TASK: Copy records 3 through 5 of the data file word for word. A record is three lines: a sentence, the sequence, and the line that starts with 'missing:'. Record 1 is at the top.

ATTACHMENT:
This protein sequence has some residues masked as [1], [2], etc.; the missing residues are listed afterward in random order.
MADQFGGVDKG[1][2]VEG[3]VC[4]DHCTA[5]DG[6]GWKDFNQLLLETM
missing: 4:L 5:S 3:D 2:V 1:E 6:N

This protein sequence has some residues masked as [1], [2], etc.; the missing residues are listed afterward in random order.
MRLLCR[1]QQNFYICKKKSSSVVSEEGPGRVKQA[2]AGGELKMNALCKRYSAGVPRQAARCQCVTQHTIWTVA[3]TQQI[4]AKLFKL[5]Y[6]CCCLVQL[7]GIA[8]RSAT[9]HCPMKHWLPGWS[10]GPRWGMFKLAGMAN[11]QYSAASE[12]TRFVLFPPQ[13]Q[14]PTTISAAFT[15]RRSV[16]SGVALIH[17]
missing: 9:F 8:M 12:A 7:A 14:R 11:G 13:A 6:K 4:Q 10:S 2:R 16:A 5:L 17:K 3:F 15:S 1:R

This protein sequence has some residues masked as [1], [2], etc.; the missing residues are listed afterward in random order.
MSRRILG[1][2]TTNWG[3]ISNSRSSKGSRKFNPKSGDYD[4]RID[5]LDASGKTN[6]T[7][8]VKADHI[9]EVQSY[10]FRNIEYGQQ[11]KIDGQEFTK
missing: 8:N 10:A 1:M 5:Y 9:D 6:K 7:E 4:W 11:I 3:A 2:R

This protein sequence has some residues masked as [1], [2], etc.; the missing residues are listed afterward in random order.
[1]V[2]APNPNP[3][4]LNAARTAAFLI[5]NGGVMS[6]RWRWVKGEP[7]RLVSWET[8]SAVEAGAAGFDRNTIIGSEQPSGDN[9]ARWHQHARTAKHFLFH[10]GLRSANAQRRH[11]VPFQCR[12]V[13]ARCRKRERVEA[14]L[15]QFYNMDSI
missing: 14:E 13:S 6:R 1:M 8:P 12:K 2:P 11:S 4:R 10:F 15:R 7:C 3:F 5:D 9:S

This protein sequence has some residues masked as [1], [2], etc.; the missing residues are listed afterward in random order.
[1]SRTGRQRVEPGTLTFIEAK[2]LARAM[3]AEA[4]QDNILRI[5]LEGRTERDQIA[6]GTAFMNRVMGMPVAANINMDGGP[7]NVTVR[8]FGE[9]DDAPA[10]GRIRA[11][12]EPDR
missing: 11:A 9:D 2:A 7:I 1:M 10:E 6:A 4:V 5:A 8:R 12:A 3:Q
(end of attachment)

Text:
This protein sequence has some residues masked as [1], [2], etc.; the missing residues are listed afterward in random order.
MSRRILG[1][2]TTNWG[3]ISNSRSSKGSRKFNPKSGDYD[4]RID[5]LDASGKTN[6]T[7][8]VKADHI[9]EVQSY[10]FRNIEYGQQ[11]KIDGQEFTK
missing: 8:N 10:A 1:M 5:Y 9:D 6:K 7:E 4:W 11:I 3:A 2:R

This protein sequence has some residues masked as [1], [2], etc.; the missing residues are listed afterward in random order.
[1]V[2]APNPNP[3][4]LNAARTAAFLI[5]NGGVMS[6]RWRWVKGEP[7]RLVSWET[8]SAVEAGAAGFDRNTIIGSEQPSGDN[9]ARWHQHARTAKHFLFH[10]GLRSANAQRRH[11]VPFQCR[12]V[13]ARCRKRERVEA[14]L[15]QFYNMDSI
missing: 14:E 13:S 6:R 1:M 8:P 12:K 2:P 11:S 4:R 10:F 15:R 7:C 3:F 5:D 9:S

This protein sequence has some residues masked as [1], [2], etc.; the missing residues are listed afterward in random order.
[1]SRTGRQRVEPGTLTFIEAK[2]LARAM[3]AEA[4]QDNILRI[5]LEGRTERDQIA[6]GTAFMNRVMGMPVAANINMDGGP[7]NVTVR[8]FGE[9]DDAPA[10]GRIRA[11][12]EPDR
missing: 11:A 9:D 2:A 7:I 1:M 10:E 6:A 4:V 5:A 8:R 12:A 3:Q